Abstract # 24:

Scheduled for Thursday, August 17, 2006 09:50 AM-10:10 AM: Session 3 (Regency East #3) Oral Presentation

Fishing the Brule for fun and science

G. R. Lubach
University of Wisconsin, Harlow Primate Laboratory, 22 N. Charter Street, Madison, WI 53715, USA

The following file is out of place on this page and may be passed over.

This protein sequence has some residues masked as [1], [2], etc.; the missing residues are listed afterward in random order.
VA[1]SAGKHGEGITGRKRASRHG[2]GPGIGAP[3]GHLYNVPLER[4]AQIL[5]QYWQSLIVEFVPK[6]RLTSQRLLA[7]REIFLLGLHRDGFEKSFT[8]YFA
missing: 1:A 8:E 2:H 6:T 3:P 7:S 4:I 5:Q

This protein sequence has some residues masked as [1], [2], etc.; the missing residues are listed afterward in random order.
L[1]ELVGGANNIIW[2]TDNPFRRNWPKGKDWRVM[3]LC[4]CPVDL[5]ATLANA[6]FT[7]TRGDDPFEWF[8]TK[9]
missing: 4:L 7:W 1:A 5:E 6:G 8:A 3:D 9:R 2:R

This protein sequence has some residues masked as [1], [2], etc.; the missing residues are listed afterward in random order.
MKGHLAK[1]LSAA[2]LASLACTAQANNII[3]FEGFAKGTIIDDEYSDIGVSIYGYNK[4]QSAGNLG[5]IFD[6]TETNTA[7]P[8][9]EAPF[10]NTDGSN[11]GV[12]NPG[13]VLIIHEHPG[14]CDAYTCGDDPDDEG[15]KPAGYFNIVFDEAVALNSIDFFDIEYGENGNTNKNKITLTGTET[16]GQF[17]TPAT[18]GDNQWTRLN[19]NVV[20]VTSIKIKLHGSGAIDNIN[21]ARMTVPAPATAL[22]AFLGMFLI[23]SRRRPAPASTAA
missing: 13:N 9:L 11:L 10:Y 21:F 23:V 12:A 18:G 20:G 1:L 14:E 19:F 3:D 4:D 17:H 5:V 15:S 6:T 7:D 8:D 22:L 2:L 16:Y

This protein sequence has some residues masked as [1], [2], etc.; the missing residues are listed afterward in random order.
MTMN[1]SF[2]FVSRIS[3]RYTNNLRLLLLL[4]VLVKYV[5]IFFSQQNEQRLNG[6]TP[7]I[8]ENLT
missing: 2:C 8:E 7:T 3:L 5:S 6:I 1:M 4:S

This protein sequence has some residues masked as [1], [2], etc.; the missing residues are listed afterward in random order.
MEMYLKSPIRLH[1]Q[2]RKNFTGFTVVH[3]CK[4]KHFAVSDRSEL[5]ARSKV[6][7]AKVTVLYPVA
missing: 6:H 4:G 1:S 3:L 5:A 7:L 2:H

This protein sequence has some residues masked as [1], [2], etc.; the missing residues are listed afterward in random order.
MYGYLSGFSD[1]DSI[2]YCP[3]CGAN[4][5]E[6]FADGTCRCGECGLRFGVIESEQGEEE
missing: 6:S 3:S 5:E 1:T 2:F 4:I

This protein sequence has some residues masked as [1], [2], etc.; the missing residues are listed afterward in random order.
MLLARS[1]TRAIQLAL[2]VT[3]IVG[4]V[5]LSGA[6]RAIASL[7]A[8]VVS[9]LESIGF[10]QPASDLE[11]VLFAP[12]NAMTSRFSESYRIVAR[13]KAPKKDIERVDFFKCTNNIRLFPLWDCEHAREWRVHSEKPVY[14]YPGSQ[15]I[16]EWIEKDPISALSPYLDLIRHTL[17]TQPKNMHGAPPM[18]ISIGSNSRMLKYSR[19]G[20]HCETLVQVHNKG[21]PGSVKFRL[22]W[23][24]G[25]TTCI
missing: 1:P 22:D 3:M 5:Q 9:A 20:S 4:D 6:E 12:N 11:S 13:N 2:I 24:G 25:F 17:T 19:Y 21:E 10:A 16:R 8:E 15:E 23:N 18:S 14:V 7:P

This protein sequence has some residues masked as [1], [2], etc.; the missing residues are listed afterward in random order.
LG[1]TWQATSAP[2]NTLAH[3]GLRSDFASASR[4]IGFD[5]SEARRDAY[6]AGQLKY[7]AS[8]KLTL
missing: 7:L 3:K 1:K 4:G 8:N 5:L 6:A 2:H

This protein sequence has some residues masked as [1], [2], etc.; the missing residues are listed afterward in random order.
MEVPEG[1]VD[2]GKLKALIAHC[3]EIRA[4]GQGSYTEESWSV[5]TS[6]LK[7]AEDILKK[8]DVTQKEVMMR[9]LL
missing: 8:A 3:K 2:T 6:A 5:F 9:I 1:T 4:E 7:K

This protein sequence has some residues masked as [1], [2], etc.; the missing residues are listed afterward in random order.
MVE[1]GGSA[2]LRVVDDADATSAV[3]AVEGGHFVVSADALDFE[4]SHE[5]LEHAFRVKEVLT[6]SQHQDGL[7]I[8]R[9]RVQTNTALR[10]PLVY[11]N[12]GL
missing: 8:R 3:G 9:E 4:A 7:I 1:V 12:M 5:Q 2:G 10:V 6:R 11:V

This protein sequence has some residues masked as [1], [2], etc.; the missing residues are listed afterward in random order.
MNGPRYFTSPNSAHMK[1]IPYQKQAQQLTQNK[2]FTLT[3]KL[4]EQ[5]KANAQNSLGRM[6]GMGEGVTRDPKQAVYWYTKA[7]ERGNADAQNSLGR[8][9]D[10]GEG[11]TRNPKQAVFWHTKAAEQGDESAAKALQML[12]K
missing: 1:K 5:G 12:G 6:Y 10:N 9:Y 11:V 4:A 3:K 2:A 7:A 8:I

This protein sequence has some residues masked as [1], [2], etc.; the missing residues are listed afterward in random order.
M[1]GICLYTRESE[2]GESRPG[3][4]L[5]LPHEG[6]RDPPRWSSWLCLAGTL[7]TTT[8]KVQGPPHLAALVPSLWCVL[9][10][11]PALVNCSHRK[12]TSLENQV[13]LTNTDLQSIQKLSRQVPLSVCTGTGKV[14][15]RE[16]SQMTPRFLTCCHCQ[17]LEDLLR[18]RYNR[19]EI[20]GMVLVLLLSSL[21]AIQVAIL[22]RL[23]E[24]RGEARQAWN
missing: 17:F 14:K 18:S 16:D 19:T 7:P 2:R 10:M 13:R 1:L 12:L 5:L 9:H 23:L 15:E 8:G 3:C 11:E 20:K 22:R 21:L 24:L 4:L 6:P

Fishing was a special pastime for Gerry Ruppenthal. The one time that I went fishing with him, I realized that certain traits necessary for good fishing are also necessary for good science. In both realms, Gerry had a lot of patience, and a willingness and eagerness to share information. With those traits, Gerry aided my own first excursions into rhesus monkey (Macaca mulatta) mother-infant behavior. I first met Gerry in 1980 while I was a Master's student in Iowa. Since we Iowans were monkey novices, Gerry gave us advice in several areas, from monitoring peer group interactions to fostering neglected infants. Almost a decade later I started a nursery-rearing project, and Gerry was there again to help me with advice on infant thermoregulation, feeding, and the formation of play groups. Through those interactions, both Gerry and I gained new knowledge and new ideas. Like a good fisherman, a good scientist learns by observing, questioning, and doing. The science we do today in our laboratories is based on a legacy of science that was there before us. Our knowledge of working with captive primates is built on the knowledge of those who were in our labs from the beginning, and the people they trained. It is now up to us to continue that legacy.